This paper has made the point several times long before now and will make it again. It is about the case for the Buhari Presidency to close the divides by calming and reconciling the country by way of expanding the social base of the regime. At the moment, that base is too narrow. It has not been erected on the most independent minded persons required at this point in time, the sort of people whose acceptance in their zones of origin automatically calms and/or neutralises trouble makers. At a time of restiveness in two of the three regions in the southern part and when the north east and north central are virtual battlegrounds of different types, Nigeria’s can be described as a war economy in need of a war cabinet. In an earlier situation that shares similarities with the current one in terms of tension and insecurity, General Gowon brought out Chief Awolowo from the prison and made him Vice-Chairperson of the Federal Executive Council and that action must have helped. There is no equivalent of Awo in today’s circumstances but broadening the base of the government is what quite many believe can help in terms of calming and reconciling the nation so as to move away from the current anxiety, intolerance and violence.
The last issue at stake for this paper is the recent discourse of Nigeria the government has produced titled Economic Recovery and Growth Plan, (ERGP). It is a welcome document in the sense that the government eventually has such a discourse at all. But the discourse is too weak to underpin a re-engineering of Nigeria from an agrarian status to a modern economy. It has appropriated populist rhetoric such as job creation and inclusivity while adopting a market based strategy defined by an inherently exclusionary dynamics. It leaves the task of nurturing the society unattended. But, as everyone knows or ought to know, there will be trouble if this country remains unable to provide something for the millions looking for jobs. There is thus something tragic in the document’s preference for the market even when it recognises that the drivers of a market system do not exist yet in the form in which they could have been it. The president used to be against submitting to market forces. This has been the basis of his acceptance even by those who have nothing to do with him ideologically or tendency wise. One of the conundrums of President Buhari’s coming is, therefore, how he appears to have been convinced very late in the day that what he opposed all along is suddenly good enough. That document makes an even stronger case for re-jigging the cabinet such that people from other spectrum of economic models can make inputs into it as a matter of priority.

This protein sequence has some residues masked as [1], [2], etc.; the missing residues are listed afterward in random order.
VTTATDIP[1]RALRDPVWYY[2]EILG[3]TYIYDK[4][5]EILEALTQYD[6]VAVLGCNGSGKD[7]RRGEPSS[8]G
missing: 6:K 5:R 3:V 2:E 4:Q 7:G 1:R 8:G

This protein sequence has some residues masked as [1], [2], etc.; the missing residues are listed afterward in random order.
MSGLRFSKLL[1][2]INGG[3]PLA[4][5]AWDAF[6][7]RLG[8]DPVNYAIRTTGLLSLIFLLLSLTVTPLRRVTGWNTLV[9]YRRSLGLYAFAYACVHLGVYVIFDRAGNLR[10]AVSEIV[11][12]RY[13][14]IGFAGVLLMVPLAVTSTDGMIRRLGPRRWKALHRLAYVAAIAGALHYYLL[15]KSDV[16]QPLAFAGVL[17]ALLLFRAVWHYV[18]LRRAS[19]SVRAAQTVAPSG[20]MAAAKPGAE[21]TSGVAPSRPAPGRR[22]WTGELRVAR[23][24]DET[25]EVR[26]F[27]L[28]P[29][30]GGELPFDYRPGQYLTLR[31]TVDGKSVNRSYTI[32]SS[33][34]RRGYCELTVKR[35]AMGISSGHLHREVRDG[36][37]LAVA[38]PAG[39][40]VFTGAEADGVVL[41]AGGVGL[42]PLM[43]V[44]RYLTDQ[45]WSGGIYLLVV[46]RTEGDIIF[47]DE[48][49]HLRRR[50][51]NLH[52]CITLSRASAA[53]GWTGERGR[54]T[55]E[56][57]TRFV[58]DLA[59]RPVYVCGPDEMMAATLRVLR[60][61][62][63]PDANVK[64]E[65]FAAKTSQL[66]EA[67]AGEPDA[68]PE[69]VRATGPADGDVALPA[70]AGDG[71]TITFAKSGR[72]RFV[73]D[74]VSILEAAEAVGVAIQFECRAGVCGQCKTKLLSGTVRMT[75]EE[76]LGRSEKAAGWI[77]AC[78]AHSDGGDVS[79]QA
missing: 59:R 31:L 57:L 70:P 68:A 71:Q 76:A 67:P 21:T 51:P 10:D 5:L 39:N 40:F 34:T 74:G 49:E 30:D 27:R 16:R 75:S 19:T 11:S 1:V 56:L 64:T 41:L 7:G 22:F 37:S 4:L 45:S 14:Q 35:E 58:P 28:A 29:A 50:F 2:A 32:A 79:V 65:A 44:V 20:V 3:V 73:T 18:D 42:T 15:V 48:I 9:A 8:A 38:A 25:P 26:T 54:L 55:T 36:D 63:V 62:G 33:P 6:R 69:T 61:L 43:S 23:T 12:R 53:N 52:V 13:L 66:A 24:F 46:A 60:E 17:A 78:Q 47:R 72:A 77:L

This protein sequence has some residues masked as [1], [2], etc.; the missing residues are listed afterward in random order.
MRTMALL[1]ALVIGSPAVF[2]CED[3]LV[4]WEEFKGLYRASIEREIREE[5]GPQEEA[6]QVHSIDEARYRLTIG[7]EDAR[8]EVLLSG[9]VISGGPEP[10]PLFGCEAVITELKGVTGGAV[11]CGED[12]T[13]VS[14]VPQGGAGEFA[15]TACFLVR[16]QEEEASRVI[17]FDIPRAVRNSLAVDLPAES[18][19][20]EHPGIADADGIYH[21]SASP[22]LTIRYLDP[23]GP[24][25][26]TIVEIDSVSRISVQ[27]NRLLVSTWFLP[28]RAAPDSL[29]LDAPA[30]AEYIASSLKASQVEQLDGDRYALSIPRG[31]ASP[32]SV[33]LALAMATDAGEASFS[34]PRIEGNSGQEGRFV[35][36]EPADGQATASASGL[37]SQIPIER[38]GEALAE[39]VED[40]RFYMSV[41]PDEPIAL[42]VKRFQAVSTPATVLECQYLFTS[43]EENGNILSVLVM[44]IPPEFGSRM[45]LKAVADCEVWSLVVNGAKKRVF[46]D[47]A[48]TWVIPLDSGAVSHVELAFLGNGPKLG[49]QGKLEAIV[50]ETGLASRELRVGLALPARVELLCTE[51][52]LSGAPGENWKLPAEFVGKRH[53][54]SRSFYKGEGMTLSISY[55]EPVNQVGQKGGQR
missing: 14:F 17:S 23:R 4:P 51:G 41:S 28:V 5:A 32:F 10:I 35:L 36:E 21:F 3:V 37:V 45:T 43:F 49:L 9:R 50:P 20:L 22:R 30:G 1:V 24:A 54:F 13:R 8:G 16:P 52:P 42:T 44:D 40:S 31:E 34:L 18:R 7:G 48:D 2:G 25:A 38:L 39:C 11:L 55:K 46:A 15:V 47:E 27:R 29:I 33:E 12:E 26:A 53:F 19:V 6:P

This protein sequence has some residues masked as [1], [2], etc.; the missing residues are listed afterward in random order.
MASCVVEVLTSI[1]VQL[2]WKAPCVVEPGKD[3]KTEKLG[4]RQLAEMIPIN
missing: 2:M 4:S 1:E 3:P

Intervention wishes the president the quickest regaining of his full health and a better grip on Nigeria, with particular reference to her emergence as a black state in the great powers’ club soon.